An extra word about cutting tools: never, ever, EVER use your fabric shears or blades for ANYTHING other than fabric. Paper will blunt your blades very quickly and your cutting tools need to be sharp to be accurate. (And you need to be accurate in sewing!) Heaven help the family member who uses my ‘good scissors’. When my rotary blades get dull I hang on to one or two solely for cutting out paper patterns. (Don’t worry, we’ll cover working with paper patterns in another post!)

Something to mark your fabric

I’m a bit old school: I love tailor’s chalk. It’s cheap as chips, it doesn’t fade while working on a project and it almost always washes out. Fabric markers and chalk wheels are really useful too. I have all three in my kit as I like to have a bit of choice. It depends on your preferences though.

Seam ripper (also known as a quick unpick)

I hate ripping out seams but it’s a sewing fact that you’re going to make mistakes and have to remove stitches at some point. These cheap and cheerful little tools have a sharp edge and once it goes dull it’s time to replace it. I have lots of these suckers all over the house – but do you think I can find one when I need it? Hell no! That’s ok, my local supermarket sells them in packs of two 😉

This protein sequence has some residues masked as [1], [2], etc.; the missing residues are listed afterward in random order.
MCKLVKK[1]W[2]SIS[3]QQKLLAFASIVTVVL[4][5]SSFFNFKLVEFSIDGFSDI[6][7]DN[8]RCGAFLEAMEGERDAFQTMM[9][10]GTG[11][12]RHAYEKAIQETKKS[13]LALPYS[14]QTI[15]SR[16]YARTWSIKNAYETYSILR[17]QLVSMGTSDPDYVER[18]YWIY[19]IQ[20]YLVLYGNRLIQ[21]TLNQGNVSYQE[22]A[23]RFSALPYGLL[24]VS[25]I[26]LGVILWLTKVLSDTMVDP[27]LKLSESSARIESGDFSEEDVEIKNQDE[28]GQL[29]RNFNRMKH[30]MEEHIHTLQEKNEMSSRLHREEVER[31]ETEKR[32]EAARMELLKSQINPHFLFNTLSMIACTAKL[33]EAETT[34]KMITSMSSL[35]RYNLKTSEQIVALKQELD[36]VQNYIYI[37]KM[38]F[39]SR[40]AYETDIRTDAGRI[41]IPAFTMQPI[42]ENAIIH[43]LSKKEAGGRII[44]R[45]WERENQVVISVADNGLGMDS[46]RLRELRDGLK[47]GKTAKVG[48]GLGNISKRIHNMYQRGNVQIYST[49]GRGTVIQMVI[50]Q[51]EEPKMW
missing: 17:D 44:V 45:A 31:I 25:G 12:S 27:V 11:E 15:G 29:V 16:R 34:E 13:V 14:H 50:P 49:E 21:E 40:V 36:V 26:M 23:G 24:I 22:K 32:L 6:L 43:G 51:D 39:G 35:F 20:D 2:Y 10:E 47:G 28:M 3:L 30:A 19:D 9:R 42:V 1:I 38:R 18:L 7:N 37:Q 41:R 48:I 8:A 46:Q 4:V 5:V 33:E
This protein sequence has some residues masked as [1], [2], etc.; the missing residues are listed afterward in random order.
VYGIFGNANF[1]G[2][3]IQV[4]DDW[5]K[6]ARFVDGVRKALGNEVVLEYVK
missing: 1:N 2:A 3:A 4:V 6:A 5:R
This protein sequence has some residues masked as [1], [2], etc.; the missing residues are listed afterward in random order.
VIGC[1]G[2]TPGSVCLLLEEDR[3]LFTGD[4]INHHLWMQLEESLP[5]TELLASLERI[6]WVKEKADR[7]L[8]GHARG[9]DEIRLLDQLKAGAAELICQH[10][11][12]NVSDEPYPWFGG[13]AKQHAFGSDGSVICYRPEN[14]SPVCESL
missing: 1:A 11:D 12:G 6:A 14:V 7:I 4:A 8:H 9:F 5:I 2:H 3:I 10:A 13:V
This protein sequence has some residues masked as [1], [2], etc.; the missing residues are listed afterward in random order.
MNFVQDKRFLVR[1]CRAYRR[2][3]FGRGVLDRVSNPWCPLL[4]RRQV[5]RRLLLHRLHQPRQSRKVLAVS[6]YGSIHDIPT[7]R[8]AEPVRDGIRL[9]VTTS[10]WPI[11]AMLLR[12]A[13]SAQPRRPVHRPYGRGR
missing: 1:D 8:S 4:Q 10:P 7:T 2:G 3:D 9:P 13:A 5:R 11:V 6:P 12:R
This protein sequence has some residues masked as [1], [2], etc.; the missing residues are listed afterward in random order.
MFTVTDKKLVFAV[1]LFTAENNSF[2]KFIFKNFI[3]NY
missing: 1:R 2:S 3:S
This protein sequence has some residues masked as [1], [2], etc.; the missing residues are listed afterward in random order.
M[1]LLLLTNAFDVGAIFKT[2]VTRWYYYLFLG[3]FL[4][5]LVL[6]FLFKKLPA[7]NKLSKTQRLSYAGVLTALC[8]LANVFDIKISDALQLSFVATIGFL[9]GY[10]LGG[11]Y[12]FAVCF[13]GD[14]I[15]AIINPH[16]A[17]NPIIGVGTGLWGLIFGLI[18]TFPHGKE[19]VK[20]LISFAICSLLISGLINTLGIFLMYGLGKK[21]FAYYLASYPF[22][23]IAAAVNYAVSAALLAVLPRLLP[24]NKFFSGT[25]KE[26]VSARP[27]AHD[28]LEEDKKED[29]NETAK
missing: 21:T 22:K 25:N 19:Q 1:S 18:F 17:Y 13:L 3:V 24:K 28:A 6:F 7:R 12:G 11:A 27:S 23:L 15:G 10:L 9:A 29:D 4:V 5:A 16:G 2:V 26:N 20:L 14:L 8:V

Bobbins are specific to the brand of sewing machine you have, and even the type of machine it is. Take the bobbin that came with your machine when you’re buying spares: that way you know you’re getting the right bobbin. Get a few while you’re there—it is simply NOT possible to have too many bobbins!

Fibreglass measuring tape

Why fibreglass and not plastic? Plastic can stretch and before you realise it, your measuring tape isn’t accurate any more. I haven’t seen too many obviously plastic measuring tapes, really only in cheap dollar stores and even cheaper sewing kits. A decent measuring tape isn’t expensive, and again, my local supermarket sells them in packs of two! I have almost as many measuring tapes around the house as seam rippers because again, I can never find one when I need it. Gah!